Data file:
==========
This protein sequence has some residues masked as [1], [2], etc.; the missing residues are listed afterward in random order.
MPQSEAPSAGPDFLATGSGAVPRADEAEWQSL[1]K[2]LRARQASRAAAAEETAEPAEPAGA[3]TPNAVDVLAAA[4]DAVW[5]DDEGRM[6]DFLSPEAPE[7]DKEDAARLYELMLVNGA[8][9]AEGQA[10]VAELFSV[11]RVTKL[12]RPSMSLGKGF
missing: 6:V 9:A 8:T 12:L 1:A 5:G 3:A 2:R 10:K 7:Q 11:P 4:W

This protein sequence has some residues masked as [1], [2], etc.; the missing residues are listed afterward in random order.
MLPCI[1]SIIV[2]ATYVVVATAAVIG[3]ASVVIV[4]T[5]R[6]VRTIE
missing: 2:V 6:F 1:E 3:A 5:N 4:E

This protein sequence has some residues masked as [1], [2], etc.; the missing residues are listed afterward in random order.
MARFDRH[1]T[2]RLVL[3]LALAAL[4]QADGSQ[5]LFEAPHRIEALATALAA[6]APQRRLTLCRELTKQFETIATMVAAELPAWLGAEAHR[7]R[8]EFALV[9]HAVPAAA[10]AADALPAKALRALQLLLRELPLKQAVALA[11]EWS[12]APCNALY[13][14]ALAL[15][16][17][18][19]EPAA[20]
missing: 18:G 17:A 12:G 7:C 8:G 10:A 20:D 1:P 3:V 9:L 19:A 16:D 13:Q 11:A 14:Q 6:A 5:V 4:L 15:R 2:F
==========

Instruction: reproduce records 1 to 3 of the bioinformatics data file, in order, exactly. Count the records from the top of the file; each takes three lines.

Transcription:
This protein sequence has some residues masked as [1], [2], etc.; the missing residues are listed afterward in random order.
MPQSEAPSAGPDFLATGSGAVPRADEAEWQSL[1]K[2]LRARQASRAAAAEETAEPAEPAGA[3]TPNAVDVLAAA[4]DAVW[5]DDEGRM[6]DFLSPEAPE[7]DKEDAARLYELMLVNGA[8][9]AEGQA[10]VAELFSV[11]RVTKL[12]RPSMSLGKGF
missing: 6:V 9:A 8:T 12:L 1:A 5:G 3:A 2:R 10:K 7:Q 11:P 4:W

This protein sequence has some residues masked as [1], [2], etc.; the missing residues are listed afterward in random order.
MLPCI[1]SIIV[2]ATYVVVATAAVIG[3]ASVVIV[4]T[5]R[6]VRTIE
missing: 2:V 6:F 1:E 3:A 5:N 4:E

This protein sequence has some residues masked as [1], [2], etc.; the missing residues are listed afterward in random order.
MARFDRH[1]T[2]RLVL[3]LALAAL[4]QADGSQ[5]LFEAPHRIEALATALAA[6]APQRRLTLCRELTKQFETIATMVAAELPAWLGAEAHR[7]R[8]EFALV[9]HAVPAAA[10]AADALPAKALRALQLLLRELPLKQAVALA[11]EWS[12]APCNALY[13][14]ALAL[15][16][17][18][19]EPAA[20]
missing: 18:G 17:A 12:G 7:C 8:G 10:A 20:D 1:P 3:V 9:L 19:A 16:D 13:Q 11:A 14:Q 6:A 5:V 4:L 15:R 2:F